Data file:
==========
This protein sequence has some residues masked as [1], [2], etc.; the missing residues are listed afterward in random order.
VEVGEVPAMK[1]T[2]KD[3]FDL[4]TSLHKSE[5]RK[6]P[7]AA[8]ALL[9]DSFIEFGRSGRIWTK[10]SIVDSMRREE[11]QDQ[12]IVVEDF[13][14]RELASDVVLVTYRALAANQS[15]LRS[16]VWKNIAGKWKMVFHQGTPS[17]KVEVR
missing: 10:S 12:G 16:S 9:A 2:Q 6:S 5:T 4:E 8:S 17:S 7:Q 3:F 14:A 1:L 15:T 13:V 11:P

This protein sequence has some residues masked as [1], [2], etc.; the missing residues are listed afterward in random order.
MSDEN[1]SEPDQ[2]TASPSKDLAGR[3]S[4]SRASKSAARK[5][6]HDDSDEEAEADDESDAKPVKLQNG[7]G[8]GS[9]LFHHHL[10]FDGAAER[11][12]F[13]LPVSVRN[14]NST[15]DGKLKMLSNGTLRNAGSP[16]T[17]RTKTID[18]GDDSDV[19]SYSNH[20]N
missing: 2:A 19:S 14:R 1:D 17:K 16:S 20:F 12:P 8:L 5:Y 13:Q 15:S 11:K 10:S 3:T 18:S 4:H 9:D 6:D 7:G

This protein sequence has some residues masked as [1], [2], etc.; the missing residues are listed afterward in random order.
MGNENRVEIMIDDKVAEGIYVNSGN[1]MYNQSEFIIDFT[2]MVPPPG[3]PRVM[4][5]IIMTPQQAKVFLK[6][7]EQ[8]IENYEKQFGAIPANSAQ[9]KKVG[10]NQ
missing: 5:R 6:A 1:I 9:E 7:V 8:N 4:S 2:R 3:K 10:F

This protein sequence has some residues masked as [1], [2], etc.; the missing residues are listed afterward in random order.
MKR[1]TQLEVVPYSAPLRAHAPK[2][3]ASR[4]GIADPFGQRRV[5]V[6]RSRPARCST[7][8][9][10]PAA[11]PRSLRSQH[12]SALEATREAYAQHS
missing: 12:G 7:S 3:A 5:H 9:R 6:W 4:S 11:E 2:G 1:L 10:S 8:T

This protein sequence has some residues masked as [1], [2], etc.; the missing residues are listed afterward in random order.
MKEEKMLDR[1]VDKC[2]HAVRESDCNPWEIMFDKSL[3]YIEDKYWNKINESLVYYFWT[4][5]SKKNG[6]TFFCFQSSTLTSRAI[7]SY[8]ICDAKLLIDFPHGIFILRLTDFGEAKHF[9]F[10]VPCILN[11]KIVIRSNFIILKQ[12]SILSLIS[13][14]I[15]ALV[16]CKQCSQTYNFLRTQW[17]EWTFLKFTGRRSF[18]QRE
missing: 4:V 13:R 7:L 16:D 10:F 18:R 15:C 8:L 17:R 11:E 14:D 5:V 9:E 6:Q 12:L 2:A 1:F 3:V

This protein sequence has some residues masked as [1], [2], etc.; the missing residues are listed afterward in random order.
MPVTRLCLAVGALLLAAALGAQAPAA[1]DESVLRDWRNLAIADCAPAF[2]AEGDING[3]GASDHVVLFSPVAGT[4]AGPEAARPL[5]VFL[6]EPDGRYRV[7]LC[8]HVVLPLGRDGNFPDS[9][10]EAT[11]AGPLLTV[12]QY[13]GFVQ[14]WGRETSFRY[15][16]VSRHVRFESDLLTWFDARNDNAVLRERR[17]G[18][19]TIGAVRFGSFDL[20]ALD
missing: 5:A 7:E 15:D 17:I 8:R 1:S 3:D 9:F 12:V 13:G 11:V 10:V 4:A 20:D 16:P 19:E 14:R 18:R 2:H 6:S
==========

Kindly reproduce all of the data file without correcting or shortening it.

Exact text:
This protein sequence has some residues masked as [1], [2], etc.; the missing residues are listed afterward in random order.
VEVGEVPAMK[1]T[2]KD[3]FDL[4]TSLHKSE[5]RK[6]P[7]AA[8]ALL[9]DSFIEFGRSGRIWTK[10]SIVDSMRREE[11]QDQ[12]IVVEDF[13][14]RELASDVVLVTYRALAANQS[15]LRS[16]VWKNIAGKWKMVFHQGTPS[17]KVEVR
missing: 10:S 12:G 16:S 9:A 2:Q 6:S 5:T 4:E 8:S 17:S 7:Q 3:F 14:A 1:L 15:T 13:V 11:P

This protein sequence has some residues masked as [1], [2], etc.; the missing residues are listed afterward in random order.
MSDEN[1]SEPDQ[2]TASPSKDLAGR[3]S[4]SRASKSAARK[5][6]HDDSDEEAEADDESDAKPVKLQNG[7]G[8]GS[9]LFHHHL[10]FDGAAER[11][12]F[13]LPVSVRN[14]NST[15]DGKLKMLSNGTLRNAGSP[16]T[17]RTKTID[18]GDDSDV[19]SYSNH[20]N
missing: 2:A 19:S 14:R 1:D 17:K 16:S 20:F 12:P 8:L 5:Y 13:Q 15:S 11:K 10:S 3:T 18:S 4:H 9:D 6:D 7:G

This protein sequence has some residues masked as [1], [2], etc.; the missing residues are listed afterward in random order.
MGNENRVEIMIDDKVAEGIYVNSGN[1]MYNQSEFIIDFT[2]MVPPPG[3]PRVM[4][5]IIMTPQQAKVFLK[6][7]EQ[8]IENYEKQFGAIPANSAQ[9]KKVG[10]NQ
missing: 5:R 6:A 1:I 9:E 7:V 8:N 4:S 2:R 3:K 10:F

This protein sequence has some residues masked as [1], [2], etc.; the missing residues are listed afterward in random order.
MKR[1]TQLEVVPYSAPLRAHAPK[2][3]ASR[4]GIADPFGQRRV[5]V[6]RSRPARCST[7][8][9][10]PAA[11]PRSLRSQH[12]SALEATREAYAQHS
missing: 12:G 7:S 3:A 5:H 9:R 6:W 4:S 11:E 2:G 1:L 10:S 8:T

This protein sequence has some residues masked as [1], [2], etc.; the missing residues are listed afterward in random order.
MKEEKMLDR[1]VDKC[2]HAVRESDCNPWEIMFDKSL[3]YIEDKYWNKINESLVYYFWT[4][5]SKKNG[6]TFFCFQSSTLTSRAI[7]SY[8]ICDAKLLIDFPHGIFILRLTDFGEAKHF[9]F[10]VPCILN[11]KIVIRSNFIILKQ[12]SILSLIS[13][14]I[15]ALV[16]CKQCSQTYNFLRTQW[17]EWTFLKFTGRRSF[18]QRE
missing: 4:V 13:R 7:L 16:D 10:F 18:R 15:C 8:L 17:R 11:E 14:D 5:V 9:E 6:Q 12:L 2:A 1:F 3:V

This protein sequence has some residues masked as [1], [2], etc.; the missing residues are listed afterward in random order.
MPVTRLCLAVGALLLAAALGAQAPAA[1]DESVLRDWRNLAIADCAPAF[2]AEGDING[3]GASDHVVLFSPVAGT[4]AGPEAARPL[5]VFL[6]EPDGRYRV[7]LC[8]HVVLPLGRDGNFPDS[9][10]EAT[11]AGPLLTV[12]QY[13]GFVQ[14]WGRETSFRY[15][16]VSRHVRFESDLLTWFDARNDNAVLRERR[17]G[18][19]TIGAVRFGSFDL[20]ALD
missing: 5:A 7:E 15:D 17:I 8:R 1:S 3:D 9:F 12:V 13:G 11:V 10:V 4:A 20:D 16:P 19:E 14:R 18:R 2:H 6:S